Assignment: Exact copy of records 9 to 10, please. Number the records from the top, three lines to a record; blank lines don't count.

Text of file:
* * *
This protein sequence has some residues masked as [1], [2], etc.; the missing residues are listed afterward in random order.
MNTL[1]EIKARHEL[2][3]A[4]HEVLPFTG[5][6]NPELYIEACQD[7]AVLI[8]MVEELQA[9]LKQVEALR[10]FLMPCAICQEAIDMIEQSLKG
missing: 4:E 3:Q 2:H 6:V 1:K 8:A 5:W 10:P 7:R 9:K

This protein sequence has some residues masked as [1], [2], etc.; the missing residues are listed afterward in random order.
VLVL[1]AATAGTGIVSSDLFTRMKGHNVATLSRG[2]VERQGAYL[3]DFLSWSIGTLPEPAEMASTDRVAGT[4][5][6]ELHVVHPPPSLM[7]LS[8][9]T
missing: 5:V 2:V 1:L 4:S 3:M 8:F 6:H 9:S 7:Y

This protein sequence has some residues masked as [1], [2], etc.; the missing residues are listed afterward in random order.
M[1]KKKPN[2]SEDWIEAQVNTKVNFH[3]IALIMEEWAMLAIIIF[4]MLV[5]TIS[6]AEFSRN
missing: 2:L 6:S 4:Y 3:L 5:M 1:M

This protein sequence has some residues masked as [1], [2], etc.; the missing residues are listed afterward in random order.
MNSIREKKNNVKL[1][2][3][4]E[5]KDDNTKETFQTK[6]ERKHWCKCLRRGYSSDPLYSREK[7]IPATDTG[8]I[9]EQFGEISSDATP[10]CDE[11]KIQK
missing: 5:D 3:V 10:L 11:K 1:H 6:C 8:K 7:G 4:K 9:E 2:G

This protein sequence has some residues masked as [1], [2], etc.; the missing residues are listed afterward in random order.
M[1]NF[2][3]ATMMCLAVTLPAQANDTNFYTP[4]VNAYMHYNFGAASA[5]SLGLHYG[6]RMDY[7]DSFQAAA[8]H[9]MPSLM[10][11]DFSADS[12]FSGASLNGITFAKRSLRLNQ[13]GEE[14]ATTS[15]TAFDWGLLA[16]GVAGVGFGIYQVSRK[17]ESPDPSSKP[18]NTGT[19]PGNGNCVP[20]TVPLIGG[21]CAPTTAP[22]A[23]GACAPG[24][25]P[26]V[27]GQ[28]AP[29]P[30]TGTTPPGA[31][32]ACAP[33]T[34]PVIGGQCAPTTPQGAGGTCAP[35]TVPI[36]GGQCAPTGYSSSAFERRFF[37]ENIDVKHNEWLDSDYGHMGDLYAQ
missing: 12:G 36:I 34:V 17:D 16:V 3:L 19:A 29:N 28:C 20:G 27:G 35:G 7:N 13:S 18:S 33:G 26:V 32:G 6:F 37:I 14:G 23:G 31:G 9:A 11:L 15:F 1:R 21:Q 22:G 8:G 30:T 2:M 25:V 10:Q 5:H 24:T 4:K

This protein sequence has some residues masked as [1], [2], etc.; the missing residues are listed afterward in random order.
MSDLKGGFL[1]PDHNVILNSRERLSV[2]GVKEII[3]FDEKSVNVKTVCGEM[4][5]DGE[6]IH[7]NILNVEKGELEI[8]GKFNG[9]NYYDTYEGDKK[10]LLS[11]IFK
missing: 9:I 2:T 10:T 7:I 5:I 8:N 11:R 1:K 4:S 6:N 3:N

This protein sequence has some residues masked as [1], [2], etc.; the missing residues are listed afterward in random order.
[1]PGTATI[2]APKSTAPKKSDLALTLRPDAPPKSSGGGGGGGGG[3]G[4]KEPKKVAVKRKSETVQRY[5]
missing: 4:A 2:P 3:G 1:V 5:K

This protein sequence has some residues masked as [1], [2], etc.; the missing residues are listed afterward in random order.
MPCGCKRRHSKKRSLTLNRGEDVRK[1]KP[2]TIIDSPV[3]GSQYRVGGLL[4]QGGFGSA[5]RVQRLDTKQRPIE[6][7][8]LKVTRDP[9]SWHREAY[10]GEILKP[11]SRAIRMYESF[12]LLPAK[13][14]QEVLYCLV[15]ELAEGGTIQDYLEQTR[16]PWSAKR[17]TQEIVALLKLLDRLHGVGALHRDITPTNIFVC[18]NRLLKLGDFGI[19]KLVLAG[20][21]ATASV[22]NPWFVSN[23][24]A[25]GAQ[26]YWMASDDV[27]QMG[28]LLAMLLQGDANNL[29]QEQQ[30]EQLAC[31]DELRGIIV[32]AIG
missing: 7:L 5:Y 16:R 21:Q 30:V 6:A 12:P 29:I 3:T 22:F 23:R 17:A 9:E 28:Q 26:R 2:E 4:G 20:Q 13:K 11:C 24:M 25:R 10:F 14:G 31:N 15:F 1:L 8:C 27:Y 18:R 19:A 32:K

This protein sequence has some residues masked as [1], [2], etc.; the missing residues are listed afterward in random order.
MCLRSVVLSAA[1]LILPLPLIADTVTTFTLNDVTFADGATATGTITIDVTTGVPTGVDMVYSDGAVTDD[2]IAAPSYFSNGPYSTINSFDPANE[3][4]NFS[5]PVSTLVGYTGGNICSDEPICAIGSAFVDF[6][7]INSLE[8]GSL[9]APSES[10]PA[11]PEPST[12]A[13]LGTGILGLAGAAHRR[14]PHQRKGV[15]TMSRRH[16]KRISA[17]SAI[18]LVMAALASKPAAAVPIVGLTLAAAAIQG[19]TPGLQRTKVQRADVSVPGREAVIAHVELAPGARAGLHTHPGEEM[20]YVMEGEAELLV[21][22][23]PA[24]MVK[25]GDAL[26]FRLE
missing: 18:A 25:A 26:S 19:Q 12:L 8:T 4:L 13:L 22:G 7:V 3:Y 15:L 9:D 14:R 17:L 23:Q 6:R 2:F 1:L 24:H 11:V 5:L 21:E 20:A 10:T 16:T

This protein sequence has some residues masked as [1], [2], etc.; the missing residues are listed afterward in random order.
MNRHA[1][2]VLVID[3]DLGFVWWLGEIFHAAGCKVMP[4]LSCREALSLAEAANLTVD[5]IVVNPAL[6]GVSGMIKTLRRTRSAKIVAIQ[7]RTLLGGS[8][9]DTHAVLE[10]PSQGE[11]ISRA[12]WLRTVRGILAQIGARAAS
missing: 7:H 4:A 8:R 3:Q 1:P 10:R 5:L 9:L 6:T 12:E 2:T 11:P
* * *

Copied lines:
This protein sequence has some residues masked as [1], [2], etc.; the missing residues are listed afterward in random order.
MCLRSVVLSAA[1]LILPLPLIADTVTTFTLNDVTFADGATATGTITIDVTTGVPTGVDMVYSDGAVTDD[2]IAAPSYFSNGPYSTINSFDPANE[3][4]NFS[5]PVSTLVGYTGGNICSDEPICAIGSAFVDF[6][7]INSLE[8]GSL[9]APSES[10]PA[11]PEPST[12]A[13]LGTGILGLAGAAHRR[14]PHQRKGV[15]TMSRRH[16]KRISA[17]SAI[18]LVMAALASKPAAAVPIVGLTLAAAAIQG[19]TPGLQRTKVQRADVSVPGREAVIAHVELAPGARAGLHTHPGEEM[20]YVMEGEAELLV[21][22][23]PA[24]MVK[25]GDAL[26]FRLE
missing: 18:A 25:A 26:S 19:Q 12:L 8:T 4:L 13:L 22:G 7:V 3:Y 15:L 9:D 14:R 17:L 23:Q 6:R 2:F 1:L 24:H 11:V 5:L 21:E 20:A 10:T 16:T

This protein sequence has some residues masked as [1], [2], etc.; the missing residues are listed afterward in random order.
MNRHA[1][2]VLVID[3]DLGFVWWLGEIFHAAGCKVMP[4]LSCREALSLAEAANLTVD[5]IVVNPAL[6]GVSGMIKTLRRTRSAKIVAIQ[7]RTLLGGS[8][9]DTHAVLE[10]PSQGE[11]ISRA[12]WLRTVRGILAQIGARAAS
missing: 7:H 4:A 8:R 3:Q 1:P 10:R 5:L 9:L 6:T 12:E 2:T 11:P